From Ken Ohrn:

The July numbers are odd.  Here they are:

  • Bike trips in July 2015    190,332  (A 2.4% decrease compared to July 2014)
  • Bike trips YTD in 2015    873,975  (YTD increase of 26.5% over 2014)

Anecdotally, the number of people on bikes is way up everywhere.  I’m at a loss to explain the Burrard decrease, unless the counter is malfunctioning.

I’m still projecting the millionth bike crossing will happen in August.

While there, two sets of tourists (one on bikes, one on foot), stopped to exclaim and marvel at the bike counter’s numbers.

Ohrn c


Ron Richings comments:

A 2.4% decrease is really not all that much.  Various explanations would be possible.  Prime among them for this year would be the somewhat daunting heat.  For folks who don’t like to sweat a lot, that could be a real ride-killer.

Might also be affected by special events during either year that would increase trips.  Eg. if all of the fireworks events were in July last year, versus only two this year.

To really assess this it would likely be necessary to compare day-by-day each specific day of the week and what was happening on the two years, including weather and events.

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  1. For me it’s the heat. I spent more than a usual amount of July hunkered down in my basement where it’s nice and cool when I might have otherwise been out and cycling.

  2. It was the rain. Burrard probably was hit harder than other locations as people don’t go to the beaches by any mode when it rains. More of the Burrard Bridge bike traffic is beach traffic than other locations around the city.

      1. “Are you joking? We didn’t have any rain in July. Not a drop”

        Except for the 20 mm that your link lists as rainfall in July in Vancouver.

  3. Two dots make a line, but don’t establish a pattern. There’s just too many variables and not enough data to jump to any conclusions yet.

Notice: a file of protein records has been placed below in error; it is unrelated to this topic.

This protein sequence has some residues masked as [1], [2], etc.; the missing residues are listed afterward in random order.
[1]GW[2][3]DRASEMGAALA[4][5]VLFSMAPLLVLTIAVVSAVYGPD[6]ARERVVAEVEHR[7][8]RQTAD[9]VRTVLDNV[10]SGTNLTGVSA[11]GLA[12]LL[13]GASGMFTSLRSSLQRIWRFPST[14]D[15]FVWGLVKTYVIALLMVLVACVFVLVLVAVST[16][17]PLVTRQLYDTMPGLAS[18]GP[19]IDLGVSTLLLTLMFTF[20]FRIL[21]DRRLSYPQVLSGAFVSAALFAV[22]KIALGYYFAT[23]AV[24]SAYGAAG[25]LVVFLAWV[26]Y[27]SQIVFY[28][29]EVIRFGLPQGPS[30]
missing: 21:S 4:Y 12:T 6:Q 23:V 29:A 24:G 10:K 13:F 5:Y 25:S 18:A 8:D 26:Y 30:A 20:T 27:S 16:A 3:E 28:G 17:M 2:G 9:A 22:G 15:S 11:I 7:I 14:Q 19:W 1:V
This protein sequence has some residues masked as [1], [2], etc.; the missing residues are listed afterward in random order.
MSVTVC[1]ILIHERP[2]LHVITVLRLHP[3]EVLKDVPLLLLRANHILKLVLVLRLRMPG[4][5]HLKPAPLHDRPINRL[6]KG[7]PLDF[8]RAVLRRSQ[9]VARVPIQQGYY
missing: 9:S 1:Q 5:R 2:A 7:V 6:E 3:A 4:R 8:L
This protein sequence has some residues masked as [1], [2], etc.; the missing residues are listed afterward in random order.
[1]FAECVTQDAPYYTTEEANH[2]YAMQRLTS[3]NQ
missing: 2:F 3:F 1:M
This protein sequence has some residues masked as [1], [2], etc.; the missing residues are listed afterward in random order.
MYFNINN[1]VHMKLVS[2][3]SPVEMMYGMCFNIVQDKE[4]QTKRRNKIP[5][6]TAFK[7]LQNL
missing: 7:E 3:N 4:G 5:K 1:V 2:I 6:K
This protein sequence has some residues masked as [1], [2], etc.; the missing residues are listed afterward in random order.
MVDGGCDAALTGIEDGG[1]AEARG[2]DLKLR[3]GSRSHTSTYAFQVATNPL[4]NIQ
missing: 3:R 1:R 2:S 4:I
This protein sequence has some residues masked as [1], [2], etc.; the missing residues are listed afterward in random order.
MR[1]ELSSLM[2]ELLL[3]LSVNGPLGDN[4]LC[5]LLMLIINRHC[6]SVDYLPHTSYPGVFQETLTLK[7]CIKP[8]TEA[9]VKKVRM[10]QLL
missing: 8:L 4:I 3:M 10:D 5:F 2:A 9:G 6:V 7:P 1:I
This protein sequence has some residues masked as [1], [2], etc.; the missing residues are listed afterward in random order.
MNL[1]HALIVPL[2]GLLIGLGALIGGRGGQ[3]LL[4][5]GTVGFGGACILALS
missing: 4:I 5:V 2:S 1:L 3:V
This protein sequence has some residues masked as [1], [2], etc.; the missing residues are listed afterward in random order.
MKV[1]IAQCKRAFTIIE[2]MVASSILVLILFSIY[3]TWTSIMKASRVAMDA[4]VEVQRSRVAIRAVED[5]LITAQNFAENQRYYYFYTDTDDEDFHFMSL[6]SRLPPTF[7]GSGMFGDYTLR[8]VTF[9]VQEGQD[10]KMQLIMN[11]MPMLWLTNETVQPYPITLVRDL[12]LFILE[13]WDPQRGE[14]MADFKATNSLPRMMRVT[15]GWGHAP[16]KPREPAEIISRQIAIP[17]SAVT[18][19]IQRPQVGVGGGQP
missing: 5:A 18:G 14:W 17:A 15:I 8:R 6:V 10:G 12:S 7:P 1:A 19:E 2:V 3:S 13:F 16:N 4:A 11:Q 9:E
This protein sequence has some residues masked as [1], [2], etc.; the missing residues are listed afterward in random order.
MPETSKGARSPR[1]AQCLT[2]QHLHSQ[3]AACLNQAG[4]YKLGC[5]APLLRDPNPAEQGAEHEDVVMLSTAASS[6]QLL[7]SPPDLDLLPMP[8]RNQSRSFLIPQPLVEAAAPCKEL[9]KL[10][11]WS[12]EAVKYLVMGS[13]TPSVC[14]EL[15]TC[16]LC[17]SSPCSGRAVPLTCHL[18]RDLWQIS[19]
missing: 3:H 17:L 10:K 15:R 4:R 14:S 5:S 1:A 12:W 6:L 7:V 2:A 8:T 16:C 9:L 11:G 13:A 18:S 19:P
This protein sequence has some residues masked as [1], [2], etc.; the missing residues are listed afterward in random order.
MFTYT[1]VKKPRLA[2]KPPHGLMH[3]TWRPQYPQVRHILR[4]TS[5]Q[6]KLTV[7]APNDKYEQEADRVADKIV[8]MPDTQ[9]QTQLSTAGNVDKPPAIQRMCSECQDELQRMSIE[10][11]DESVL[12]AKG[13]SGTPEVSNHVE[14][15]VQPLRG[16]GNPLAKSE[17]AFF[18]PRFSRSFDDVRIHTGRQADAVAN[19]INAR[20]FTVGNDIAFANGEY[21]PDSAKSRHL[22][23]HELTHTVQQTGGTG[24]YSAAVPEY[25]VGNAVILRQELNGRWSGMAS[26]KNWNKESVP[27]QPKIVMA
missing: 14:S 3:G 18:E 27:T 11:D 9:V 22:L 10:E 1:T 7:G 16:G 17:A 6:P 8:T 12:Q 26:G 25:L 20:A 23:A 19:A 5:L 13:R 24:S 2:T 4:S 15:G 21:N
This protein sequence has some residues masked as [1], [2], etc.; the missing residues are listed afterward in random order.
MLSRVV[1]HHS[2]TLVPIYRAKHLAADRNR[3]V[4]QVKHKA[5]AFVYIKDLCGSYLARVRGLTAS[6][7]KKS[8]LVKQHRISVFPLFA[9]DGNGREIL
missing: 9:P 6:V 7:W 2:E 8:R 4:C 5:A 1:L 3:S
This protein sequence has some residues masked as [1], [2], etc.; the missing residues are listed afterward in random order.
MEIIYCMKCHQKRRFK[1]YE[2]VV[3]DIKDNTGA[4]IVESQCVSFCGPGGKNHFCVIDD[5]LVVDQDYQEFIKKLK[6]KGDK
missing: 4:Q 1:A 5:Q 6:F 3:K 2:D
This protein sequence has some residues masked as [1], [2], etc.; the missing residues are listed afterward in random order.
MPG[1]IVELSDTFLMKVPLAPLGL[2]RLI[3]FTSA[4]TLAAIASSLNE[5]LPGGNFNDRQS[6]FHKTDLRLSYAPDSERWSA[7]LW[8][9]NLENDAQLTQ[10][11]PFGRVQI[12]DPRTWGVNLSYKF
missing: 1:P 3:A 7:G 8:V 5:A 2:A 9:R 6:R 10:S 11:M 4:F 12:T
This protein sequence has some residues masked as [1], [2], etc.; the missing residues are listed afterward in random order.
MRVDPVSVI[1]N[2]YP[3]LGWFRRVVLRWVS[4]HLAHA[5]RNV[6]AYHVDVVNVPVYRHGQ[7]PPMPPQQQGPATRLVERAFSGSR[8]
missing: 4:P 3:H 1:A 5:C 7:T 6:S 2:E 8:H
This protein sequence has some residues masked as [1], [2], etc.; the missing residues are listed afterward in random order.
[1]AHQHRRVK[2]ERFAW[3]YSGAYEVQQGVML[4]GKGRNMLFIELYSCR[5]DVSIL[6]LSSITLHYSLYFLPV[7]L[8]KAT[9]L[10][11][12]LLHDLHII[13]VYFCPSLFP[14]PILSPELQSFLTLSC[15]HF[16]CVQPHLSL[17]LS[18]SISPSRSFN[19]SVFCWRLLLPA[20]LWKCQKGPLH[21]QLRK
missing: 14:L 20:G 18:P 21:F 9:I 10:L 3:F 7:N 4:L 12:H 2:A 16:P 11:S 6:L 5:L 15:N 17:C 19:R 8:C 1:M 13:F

That said, it wouldn’t surprise me if cycling on the westside starts to decline as the demographics continue to change (i.e. more $4M houses and luxury condos).

  4. Actually the average cyclist is more educated more wealthy than the average car driver. This may reflect the need for out of the box thinking. However one day this out of the box thinking will not be necessary with more AAA routes and higher active mode shift. Until then a more wealthy demographic will probably lead to more cycling.

    1. Oooh, we’re going to have to do a friendly bet on this one. 🙂

      I do agree with your “average” comment. But, the wealth on the westside is way beyond average now. My guess is that few owners of the McMansions popping up all over Pt Grey and Dunbar are cycling downtown to get to the Louis Vutton shop. More likely, they’re driving their new Ferrari/Lamborghini/Bentley that they picked up on Burrard.

      Perhaps, an increase in “knowledge workers” like computer programmers and architects would lead to an increase in cycling to work, but those people can barely even afford East Van. Besides, more education doesn’t always translate into more wealthy, especially in this city. The wealthiest people in YVR are all in real estate and home renos. Bob Rennie and Christy Clark only have high school diplomas, and together they run the whole economy.

  5. It is good to follow the numbers, but it may be worth waiting and seeing what the City publishes as the July numbers in the next few days instead of just the sign readout.

    If any specific counting equipment goes down for a day or so, that is logged and the missing figures are estimated. See the City website for how they calculate the numbers.

    A few days back the counter at Science World was showing 15 as the daily total, mid morning. That was down a thousand or so from the day before and the day after. We just don’t get the data to be able to see this level of detail.

    The other advantage of using the City published figures is that they include Tue-Thur daily trip averages, as well as monthly totals. That gives us a first cut estimation at whether any differences may be attributed to commuters vs recreational riders, to the extent that weekend trips are more recreational in nature.